Making and maintaining jessour, tending to the water-turns which allocate oasis water, knowing which rotations are appropriate for which soils and which micro-climates, or erecting and protecting the myriad other technics which are inseparable from the social systems with which they gestated, are also being lost amidst the destruction of the last patches of oasis polycultures or human out-migration to slums.
Whether technologies that have outlasted Rome will outlast industrial capitalism remains to be seen. It does not depend only on whether work-groups like OSAE are able to permeate the membrane separating production and consumption in the South. It is also a question of whether we in the North can help secure southern countries the space to protect their own farming systems, not from biological blights but socio-political ones, like NAFTA, or the ALECA trade agreement under discussion with the EU.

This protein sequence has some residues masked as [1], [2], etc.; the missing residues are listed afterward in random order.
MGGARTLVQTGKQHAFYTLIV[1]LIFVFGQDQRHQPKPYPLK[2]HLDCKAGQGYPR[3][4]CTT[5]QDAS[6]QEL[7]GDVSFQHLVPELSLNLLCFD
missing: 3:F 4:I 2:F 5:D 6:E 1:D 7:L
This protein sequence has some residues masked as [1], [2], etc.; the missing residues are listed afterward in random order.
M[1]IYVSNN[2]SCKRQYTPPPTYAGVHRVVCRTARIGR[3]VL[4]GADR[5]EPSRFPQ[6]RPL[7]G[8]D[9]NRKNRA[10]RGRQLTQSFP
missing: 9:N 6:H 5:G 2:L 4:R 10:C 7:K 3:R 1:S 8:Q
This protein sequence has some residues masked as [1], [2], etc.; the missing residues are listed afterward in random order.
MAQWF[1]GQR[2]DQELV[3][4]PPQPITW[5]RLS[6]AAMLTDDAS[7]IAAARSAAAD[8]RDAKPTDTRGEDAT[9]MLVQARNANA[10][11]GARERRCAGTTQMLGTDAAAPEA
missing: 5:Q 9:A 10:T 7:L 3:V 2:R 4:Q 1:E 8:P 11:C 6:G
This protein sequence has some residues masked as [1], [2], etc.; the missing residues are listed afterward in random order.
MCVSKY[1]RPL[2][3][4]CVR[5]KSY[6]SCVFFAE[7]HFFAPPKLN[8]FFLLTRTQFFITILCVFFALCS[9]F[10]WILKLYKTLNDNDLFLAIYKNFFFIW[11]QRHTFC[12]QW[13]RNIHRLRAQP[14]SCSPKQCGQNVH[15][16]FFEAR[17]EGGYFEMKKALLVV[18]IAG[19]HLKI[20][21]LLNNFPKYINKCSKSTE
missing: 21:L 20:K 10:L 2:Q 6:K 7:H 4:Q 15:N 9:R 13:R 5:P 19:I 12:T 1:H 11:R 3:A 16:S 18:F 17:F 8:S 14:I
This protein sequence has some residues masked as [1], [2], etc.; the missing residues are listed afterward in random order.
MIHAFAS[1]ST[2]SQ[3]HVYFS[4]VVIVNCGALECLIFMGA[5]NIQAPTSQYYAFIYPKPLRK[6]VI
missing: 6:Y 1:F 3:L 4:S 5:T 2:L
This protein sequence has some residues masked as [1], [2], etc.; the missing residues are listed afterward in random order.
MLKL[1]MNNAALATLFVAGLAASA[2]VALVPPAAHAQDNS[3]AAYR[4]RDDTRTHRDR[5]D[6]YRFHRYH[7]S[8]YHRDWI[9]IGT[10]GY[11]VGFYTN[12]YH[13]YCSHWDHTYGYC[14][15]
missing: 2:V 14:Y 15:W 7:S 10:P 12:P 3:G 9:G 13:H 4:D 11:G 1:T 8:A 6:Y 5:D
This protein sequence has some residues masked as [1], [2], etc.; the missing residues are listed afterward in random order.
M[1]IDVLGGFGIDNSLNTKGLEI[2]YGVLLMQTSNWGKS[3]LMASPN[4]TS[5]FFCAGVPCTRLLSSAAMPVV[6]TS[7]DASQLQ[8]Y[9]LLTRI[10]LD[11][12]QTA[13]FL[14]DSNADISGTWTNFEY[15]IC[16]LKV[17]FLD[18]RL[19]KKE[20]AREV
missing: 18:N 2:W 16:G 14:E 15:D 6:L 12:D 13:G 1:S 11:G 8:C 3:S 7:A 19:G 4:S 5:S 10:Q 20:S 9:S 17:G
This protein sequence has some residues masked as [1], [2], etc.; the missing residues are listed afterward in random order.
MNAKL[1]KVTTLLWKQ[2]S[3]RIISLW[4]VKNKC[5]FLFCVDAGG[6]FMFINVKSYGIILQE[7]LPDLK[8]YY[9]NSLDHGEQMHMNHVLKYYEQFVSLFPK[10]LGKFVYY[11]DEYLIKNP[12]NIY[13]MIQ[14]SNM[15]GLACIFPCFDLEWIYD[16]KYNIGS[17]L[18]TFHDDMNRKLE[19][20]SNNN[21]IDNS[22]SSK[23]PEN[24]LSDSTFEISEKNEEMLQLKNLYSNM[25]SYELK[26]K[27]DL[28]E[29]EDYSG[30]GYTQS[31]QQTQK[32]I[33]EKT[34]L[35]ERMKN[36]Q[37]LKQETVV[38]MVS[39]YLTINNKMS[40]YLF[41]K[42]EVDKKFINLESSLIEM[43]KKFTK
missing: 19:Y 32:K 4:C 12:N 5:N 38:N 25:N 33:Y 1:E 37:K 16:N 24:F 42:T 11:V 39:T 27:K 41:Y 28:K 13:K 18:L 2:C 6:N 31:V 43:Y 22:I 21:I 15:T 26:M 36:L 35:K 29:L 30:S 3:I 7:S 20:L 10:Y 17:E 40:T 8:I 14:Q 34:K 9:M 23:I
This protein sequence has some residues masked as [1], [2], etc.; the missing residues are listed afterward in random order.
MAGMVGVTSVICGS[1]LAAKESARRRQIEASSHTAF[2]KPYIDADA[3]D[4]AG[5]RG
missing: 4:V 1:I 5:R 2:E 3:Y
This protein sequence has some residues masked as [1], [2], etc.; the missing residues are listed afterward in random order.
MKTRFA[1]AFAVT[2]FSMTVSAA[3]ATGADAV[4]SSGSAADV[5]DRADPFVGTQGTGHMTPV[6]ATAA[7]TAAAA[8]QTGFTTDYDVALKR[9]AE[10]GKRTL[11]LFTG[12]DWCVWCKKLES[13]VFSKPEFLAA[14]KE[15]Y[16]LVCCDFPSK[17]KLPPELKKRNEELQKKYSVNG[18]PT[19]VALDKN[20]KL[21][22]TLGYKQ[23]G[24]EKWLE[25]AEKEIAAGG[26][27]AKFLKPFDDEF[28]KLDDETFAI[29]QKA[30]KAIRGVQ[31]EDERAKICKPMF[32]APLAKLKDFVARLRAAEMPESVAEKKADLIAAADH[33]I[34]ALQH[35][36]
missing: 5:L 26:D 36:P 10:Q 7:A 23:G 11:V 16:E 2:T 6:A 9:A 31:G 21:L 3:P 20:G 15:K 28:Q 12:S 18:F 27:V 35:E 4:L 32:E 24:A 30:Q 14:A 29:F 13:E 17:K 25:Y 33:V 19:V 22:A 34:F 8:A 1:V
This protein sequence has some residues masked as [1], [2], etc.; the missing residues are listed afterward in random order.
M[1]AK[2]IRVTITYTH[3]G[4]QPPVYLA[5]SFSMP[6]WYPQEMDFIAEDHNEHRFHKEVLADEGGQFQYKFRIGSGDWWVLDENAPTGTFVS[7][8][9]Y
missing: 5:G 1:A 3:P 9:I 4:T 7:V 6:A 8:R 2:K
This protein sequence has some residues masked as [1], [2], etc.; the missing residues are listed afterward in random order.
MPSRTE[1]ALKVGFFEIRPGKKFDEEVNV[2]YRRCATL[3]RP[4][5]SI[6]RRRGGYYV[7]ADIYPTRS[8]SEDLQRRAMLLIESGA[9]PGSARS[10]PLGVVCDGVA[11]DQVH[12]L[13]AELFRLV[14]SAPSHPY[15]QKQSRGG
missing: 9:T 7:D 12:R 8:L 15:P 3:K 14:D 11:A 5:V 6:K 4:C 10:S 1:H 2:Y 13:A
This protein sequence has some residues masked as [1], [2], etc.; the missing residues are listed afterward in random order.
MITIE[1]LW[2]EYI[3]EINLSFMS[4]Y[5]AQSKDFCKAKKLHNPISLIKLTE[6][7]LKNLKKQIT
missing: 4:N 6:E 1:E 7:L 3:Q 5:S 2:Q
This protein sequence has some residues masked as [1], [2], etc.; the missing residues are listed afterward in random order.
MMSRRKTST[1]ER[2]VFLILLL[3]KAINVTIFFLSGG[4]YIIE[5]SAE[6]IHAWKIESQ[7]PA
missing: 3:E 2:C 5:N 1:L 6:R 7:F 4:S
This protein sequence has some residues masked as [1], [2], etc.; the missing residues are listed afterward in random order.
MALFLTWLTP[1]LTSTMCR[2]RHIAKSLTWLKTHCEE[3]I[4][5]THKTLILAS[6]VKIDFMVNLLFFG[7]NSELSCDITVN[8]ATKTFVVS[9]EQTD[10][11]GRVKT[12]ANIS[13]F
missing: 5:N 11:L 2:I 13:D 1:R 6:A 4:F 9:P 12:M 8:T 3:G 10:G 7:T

This is not a matter of charity but of survival, for such trade agreements have ripped apart not merely southern farming systems but also northern ones. The message of food sovereignty is not merely for countries like Tunisia but also larger and richer ones which have long neglected our own agricultures and their capacity to help solve social and climate crises alike. As fossil capitalism nears its nova-stage, there is much of interest, I think, beyond nostalgia or antiquarianism, in farming systems whose lifespan can be dated in terms of millennia. Not merely of interest, but to learn from and protect. And not at any cost, but precisely because the cost of losing a sustainable agriculture is far more than we can afford to pay, whether we now know it or not.
Max Ajl is a doctoral student in Development Sociology at Cornell University, working on the Tunisian national liberation struggle and post-colonial development,